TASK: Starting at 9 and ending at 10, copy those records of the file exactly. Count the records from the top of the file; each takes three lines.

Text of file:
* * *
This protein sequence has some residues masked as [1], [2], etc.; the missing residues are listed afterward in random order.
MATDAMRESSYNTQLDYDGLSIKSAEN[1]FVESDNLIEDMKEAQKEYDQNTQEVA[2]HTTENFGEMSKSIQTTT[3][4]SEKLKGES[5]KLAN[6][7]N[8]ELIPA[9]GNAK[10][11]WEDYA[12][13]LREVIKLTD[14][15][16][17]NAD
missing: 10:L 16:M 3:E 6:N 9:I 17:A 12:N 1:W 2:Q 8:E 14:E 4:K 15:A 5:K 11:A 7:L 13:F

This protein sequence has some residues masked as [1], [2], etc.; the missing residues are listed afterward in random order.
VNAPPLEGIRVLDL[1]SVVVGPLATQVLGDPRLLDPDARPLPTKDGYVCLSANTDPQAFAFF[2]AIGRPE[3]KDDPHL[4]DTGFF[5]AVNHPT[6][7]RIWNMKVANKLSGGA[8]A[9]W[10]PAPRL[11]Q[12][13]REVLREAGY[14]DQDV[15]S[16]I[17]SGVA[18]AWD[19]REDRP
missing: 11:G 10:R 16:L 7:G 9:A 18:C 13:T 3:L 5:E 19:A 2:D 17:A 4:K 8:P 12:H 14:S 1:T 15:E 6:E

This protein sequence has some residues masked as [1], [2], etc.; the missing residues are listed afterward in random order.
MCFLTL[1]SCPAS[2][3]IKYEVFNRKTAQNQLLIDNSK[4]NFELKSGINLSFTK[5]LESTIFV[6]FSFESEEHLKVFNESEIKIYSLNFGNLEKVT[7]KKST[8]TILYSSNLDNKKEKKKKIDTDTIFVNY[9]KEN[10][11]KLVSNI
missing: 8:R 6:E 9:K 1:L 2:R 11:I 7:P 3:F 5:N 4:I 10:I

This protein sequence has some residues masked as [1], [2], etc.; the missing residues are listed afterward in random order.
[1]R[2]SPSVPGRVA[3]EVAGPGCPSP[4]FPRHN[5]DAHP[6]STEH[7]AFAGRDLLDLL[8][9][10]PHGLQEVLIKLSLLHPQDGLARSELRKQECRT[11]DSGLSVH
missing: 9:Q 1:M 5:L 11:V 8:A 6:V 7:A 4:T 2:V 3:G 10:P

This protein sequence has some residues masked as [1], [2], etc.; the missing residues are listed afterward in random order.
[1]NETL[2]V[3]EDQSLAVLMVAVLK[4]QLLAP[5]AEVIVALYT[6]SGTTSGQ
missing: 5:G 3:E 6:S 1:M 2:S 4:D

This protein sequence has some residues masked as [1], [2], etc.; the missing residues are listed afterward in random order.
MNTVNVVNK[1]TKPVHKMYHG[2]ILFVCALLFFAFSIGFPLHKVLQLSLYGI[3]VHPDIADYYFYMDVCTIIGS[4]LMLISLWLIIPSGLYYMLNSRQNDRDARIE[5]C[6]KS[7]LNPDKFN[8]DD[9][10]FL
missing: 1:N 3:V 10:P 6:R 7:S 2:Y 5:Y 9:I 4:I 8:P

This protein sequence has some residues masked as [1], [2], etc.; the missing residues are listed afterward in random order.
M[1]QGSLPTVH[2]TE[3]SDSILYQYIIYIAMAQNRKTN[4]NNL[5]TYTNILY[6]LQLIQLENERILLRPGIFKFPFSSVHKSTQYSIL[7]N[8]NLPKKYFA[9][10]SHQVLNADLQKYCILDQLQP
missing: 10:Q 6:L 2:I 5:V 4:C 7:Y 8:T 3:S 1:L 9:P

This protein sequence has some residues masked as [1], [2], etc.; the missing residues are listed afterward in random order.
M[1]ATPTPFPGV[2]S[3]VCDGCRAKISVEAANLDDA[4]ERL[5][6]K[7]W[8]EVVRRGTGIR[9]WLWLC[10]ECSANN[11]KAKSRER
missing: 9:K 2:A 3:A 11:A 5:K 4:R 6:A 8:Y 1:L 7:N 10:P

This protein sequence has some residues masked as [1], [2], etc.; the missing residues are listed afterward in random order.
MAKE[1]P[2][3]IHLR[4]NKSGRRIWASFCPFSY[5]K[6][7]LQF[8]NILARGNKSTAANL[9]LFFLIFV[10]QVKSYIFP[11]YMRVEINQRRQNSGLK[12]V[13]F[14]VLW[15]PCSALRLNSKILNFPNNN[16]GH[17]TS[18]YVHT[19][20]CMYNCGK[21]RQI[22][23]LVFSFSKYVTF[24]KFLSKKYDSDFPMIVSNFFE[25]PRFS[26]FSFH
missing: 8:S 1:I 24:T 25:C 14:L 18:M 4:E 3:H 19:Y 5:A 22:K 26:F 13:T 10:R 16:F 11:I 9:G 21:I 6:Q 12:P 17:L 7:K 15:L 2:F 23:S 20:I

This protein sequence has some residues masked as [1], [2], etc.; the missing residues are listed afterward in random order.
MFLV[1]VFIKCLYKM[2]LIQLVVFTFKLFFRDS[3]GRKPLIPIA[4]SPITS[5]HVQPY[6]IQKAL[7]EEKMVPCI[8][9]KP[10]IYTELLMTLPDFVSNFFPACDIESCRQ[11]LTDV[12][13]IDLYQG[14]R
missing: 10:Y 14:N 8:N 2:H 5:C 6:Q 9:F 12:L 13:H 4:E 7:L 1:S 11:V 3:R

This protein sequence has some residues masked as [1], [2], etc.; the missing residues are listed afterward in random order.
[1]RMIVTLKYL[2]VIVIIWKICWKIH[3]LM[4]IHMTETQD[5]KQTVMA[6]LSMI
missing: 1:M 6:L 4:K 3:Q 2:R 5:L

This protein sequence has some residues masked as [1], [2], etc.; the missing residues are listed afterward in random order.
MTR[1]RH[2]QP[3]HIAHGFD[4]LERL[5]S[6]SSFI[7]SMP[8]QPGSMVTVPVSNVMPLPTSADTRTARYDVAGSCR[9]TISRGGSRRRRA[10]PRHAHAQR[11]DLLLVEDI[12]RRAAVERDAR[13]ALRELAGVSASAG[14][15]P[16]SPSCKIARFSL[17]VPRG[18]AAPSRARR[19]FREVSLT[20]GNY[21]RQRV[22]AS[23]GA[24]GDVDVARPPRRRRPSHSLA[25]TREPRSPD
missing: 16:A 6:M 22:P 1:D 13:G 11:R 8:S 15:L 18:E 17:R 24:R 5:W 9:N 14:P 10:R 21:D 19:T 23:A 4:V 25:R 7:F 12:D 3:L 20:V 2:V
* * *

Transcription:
This protein sequence has some residues masked as [1], [2], etc.; the missing residues are listed afterward in random order.
MAKE[1]P[2][3]IHLR[4]NKSGRRIWASFCPFSY[5]K[6][7]LQF[8]NILARGNKSTAANL[9]LFFLIFV[10]QVKSYIFP[11]YMRVEINQRRQNSGLK[12]V[13]F[14]VLW[15]PCSALRLNSKILNFPNNN[16]GH[17]TS[18]YVHT[19][20]CMYNCGK[21]RQI[22][23]LVFSFSKYVTF[24]KFLSKKYDSDFPMIVSNFFE[25]PRFS[26]FSFH
missing: 8:S 1:I 24:T 25:C 14:L 18:M 4:E 3:H 19:Y 5:A 22:K 26:F 13:T 10:R 16:F 11:I 9:G 21:I 6:Q 12:P 17:L 7:K 15:L 2:F 23:S 20:I

This protein sequence has some residues masked as [1], [2], etc.; the missing residues are listed afterward in random order.
MFLV[1]VFIKCLYKM[2]LIQLVVFTFKLFFRDS[3]GRKPLIPIA[4]SPITS[5]HVQPY[6]IQKAL[7]EEKMVPCI[8][9]KP[10]IYTELLMTLPDFVSNFFPACDIESCRQ[11]LTDV[12][13]IDLYQG[14]R
missing: 10:Y 14:N 8:N 2:H 5:C 6:Q 9:F 12:L 13:H 4:E 7:L 1:S 11:V 3:R